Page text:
A few months ago, we released the beta version of DXP360. The first members to sign up for the platform gained exclusive access to our Q1 Headless CMS Intelligence Report.
As we continue building our second intelligence report for the year, which will be released in the coming weeks, we wanted to share some key insights about the headless CMS and DXP industry.
Why This Intelligence Report
Whether you’re a vendor searching for an edge over competitors, an agency looking to start a new partnership with vendors in the space, or an enterprise business trying to select your next platform, navigating the ever-expanding headless CMS landscape can be challenging.
Vendors attempt to stand out on features that have become commoditized; agencies try to figure out what makes the best fit, and enterprises try to avoid even more decision paralysis, slowing them down.
Each stakeholder needs access to data to help them make the right decisions. What does that data look like?
Taking a Deep-Dive Into the Headless CMS Industry, the inaugural DXP360 Intelligence Report featured a data-focused analysis of the headless CMS market for the first quarter of 2023. With 53 vendors included in this first edition, it represents the broadest analysis of the industry available today.
Who made the cut?
Acoustic Content, Acquia, Adobe Experience Manager, Agility, Amplience, Apostrophe, Arc XP, Bloomreach, Bold, Brightspot, ButterCMS, CloudCannon, Contensis, Contentful, Contentstack, Core dna, CoreMedia, Craft CMS, CrafterCMS, Crownpeak, DatoCMS, Directus, dotCMS, Dynamic Web, Enonic, Evoq Content, HCL DX, Hygraph, Ibexa, Ingeniux, Jahia, Kentico, Kontent.ai, Liferay, Magnolia, Mura CMS, OpenText TeamSite, Optimizely, Pimcore, Prepr, Prismic, Salesforce, Sanity, Sitecore, Sitefinity, Siteglide, Solodev, Squiz DXP, Storyblok, Strapi, Tridion, Umbraco, and Zesty.
70+ publicly available data points showcase how these vendors stand up against each other in areas such as:
- The number of global offices and employees
- Amount of case studies across several industries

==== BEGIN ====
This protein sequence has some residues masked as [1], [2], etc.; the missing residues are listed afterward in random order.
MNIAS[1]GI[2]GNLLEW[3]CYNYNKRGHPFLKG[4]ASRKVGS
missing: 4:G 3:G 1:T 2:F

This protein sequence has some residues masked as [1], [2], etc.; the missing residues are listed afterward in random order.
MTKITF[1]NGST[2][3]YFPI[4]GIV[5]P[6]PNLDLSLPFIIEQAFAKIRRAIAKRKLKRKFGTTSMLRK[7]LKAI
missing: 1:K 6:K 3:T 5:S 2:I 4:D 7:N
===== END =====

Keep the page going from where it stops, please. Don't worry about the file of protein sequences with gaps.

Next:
- Funding raised
- Quarterly and monthly traffic
- Social media followers
- Analyst recognitions
- How vendors choose to brand themselves
5 Key Statistics You Need to Know About the Headless CMS Industry After Q1
87% of vendors analyzed refer to themselves as some variation of CMS or DXP in their positioning and marketing materials.
The initial role of the headless CMS was to offer developers more flexibility in the frameworks and technologies they used to create websites. Going headless meant businesses could finally deliver content to digital kiosks, mobile apps, and the plethora of digital channels where their customers were.
But content, though central, isn’t the only component of the digital experience. The headless CMS space has evolved to become the digital experience platform (DXP) at the center of everything.
Many vendors have embraced this, and DXP is now the most popular classification in the industry, both among vendors themselves and review platforms like G2.
Headless CMS vendors scored an average of 4.3/5 from customer reviews across G2, Capterra, and Gartner Peer Insights.
Enterprises searching for new platforms don’t just go to the pricing page and click to request a demo or talk to sales as much as vendors would appreciate that. Part of the process involves discovering what their peers say about the software, both good and bad.
An average score of 4.3 highlights the overall quality, effectiveness, and satisfaction vendors in the industry provide to their customers.
Just under half (49%) of the vendors in the headless CMS industry have teams of under 100 employees catering to global brands.
The other half are genuinely global brands, with some maintaining operations with over 500 employees.
While headless content management remains just one of the arms for some of the largest brands in the industry, it represents the primary offering for the majority. These smaller teams often have been able to move with agility and innovate while maintaining a laser-like focus. For the most prominent vendors, it means more resources for scaling and expansion. In both instances, the headless CMS space demonstrates the value that a well-structured team, regardless of size, can bring to the table.
Over $6 billion in total funding has been raised by headless CMS and DXP vendors, with $4.5 billion coming from venture capital.
Funding rounds have accelerated in the headless CMS space, particularly in the last two years, and aren’t showing signs of slowing down. By expanding employee headcounts, pushing into new regions and countries, and powering a slew of marketing campaigns, headless CMS vendors are showing investors and the enterprises seeking them out that we’re just at the start of this journey.
85% of vendors in the industry have received at least one analyst award recognition.
Awards and placements in landscape grids are crucial for any B2B platform. The fact that so many vendors have received accolades underscores the fierce competition throughout the industry and the need for differentiation as they try to boost brand awareness and attract more customers.
Where We Go Next
The inaugural report showcases a range of vendors. This includes many legacy vendors where the headless CMS forms a piece of a larger suite of tools and other vendors solely focused on building the best content management system for the modern enterprise.
Ultimately, as the industry evolves, there will be new entrants, some departing, and a lot more data to be analyzed. In future editions, expect more data about platform capabilities and other areas that can be used to assess the industry.
Want to get a copy of this report and access to future reports? Become a member of DXP360.com.